E.4.2 Appropriate Controls. Discuss the approach to be used for considering and selecting controls. Discuss the use of the hazard reduction precedence sequence. Discuss the approach to be used to identify and accept any residual risk. Discuss the implementation of controls including verifying their effectiveness. Discuss the scope of coverage (hazardous chemicals, equipment, discharges, waste, energies, or other). Discuss the need for coordination with safety, health, environmental service, and emergency authorities at NASA.

E.4.2.1 Hazardous Operations. Establish methods for notifying personnel when hazardous operations are to be performed and when hazardous conditions are found to exist during the course of this contract. NASA policy will serve as a guide for defining, classifying, and prioritizing hazardous operations. Develop and maintain a list of hazardous operations to be performed during the life of this contract. The list of hazardous operations will be provided to the contracting officer as part of the safety and health plan for review and approval. The contracting officer and the contractor will decide jointly which operations are to be considered hazardous, with the contracting officer having final authority. Before hazardous operations commence, the contractor will provide a schedule for the development of written hazardous operations procedures with particular emphasis on identifying the safety steps required. The contractor may implement this requirement as follows:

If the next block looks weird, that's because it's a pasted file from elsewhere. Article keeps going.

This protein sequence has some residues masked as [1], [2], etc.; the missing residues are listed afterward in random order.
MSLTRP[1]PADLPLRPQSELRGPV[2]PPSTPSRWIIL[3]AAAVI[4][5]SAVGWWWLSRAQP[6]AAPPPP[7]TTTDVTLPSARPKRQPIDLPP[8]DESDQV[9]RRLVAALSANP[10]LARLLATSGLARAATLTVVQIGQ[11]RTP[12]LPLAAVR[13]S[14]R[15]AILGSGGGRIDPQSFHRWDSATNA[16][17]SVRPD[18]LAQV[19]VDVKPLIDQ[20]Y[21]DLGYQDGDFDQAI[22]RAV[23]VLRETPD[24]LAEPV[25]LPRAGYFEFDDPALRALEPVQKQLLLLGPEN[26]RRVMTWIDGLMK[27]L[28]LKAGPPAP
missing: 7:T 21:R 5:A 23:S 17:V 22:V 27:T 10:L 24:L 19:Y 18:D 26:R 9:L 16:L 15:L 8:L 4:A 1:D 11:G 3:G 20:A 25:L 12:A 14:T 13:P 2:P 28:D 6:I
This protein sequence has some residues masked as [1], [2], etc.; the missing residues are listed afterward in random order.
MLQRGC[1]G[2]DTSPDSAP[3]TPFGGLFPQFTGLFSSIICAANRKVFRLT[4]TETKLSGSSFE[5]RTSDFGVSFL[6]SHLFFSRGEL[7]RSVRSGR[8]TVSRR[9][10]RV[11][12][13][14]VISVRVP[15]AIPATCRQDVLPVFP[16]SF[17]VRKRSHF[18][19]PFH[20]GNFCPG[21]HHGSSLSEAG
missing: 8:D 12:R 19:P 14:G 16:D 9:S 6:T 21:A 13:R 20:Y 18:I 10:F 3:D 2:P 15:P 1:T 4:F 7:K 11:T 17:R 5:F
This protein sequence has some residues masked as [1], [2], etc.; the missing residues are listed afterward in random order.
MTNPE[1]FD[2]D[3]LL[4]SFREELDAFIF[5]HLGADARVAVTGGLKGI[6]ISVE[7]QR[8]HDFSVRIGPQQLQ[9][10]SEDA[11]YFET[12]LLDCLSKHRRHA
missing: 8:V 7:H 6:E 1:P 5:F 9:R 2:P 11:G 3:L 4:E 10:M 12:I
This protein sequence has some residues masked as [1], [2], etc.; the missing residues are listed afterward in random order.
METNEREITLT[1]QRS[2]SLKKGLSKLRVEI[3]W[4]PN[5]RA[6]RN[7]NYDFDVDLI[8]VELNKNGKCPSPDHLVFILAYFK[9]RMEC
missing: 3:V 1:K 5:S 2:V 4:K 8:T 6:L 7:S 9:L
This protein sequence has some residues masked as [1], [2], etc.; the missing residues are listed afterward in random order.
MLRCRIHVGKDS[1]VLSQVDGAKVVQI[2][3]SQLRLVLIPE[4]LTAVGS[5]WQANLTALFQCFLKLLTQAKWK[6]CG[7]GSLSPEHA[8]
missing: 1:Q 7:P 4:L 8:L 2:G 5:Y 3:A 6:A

a. Identify contractor policies and procedures for the management and implementation of hazardous operations procedures together with a statement that NASA will have access, on request, to any contractor data necessary to verify implementation; or